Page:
Desert Haboobs: Hazardous to Health and Safety

A haboob is an intense dust storm that occurs during monsoon season. The term originated from an arabic term meaning wind.

When a thunderstorm produces a downdraft, dirt from the desert floor is swirled up to produce a haboob.

Haboobs are common in desert areas throughout arid regions such as Kuwait, Iraq and in parts of southwest United States including Texas, Arizona and New Mexico. On average, there are about three haboobs that occur in Phoenix every year.

These short-lived, but intense dust storms usually develop between July and August, during monsoon season.

Cold air from the downdraft of a thunderstorm can pull loose dirt up from the desert floor to produce a haboob. As Jim Andrews, expert senior meteorologist, explained, if the rain has already fallen from the storm, the dust is less likely to form into a haboob, because the rain compacts the dirt.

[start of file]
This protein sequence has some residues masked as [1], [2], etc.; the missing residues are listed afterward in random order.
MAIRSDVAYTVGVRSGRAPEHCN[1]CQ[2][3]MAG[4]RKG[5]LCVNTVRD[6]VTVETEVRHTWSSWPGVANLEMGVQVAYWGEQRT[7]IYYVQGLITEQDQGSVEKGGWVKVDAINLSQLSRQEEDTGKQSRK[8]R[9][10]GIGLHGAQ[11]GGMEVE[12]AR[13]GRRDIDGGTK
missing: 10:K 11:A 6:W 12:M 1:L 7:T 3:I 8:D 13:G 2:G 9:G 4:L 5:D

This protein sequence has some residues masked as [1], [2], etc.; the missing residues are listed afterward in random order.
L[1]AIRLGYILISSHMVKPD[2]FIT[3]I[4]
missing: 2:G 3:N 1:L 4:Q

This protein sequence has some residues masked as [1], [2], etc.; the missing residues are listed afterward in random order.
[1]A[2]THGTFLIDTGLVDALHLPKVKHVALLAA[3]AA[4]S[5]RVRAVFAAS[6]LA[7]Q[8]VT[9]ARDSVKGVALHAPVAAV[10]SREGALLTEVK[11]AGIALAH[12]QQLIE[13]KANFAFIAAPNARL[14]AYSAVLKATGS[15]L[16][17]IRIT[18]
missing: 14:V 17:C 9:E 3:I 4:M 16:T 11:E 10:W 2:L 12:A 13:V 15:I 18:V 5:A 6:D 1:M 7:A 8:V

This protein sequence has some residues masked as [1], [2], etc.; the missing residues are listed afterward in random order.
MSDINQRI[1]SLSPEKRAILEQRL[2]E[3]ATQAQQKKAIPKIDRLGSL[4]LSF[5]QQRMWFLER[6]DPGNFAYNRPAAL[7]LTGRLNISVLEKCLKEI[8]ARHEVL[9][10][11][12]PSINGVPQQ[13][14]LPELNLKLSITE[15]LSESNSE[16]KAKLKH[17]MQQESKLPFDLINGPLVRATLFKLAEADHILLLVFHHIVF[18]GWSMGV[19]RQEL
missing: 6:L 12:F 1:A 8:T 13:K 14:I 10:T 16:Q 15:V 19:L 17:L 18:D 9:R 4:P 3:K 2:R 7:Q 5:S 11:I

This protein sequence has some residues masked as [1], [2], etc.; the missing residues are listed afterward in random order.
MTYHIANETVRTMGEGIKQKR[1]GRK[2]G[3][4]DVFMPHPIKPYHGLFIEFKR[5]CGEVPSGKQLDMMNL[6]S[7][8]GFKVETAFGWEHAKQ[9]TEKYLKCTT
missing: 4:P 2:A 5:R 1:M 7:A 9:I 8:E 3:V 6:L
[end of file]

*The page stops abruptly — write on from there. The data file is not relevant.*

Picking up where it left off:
Not all thunderstorms have the key ingredient for producing a haboob, which is strong winds, Andrews said.

A watch may be issued to warn people in advance if a thunderstorm is capable of igniting a haboob, according to Andrews.

Haboobs can result in zero visibility, endangering motorists on roadways and compromising conditions for aviation.

"Haboobs come with blinding visibility. The dust gets everywhere," Andrews said.

Power outages can also be common with large dust storms due to strong winds.

Haboobs can also pose health risks for those with allergies or breathing problems because of the amount of dust in the air.

On average, about five people die every year from haboob-related deaths.

Story by Staff Writer Molly Cochran

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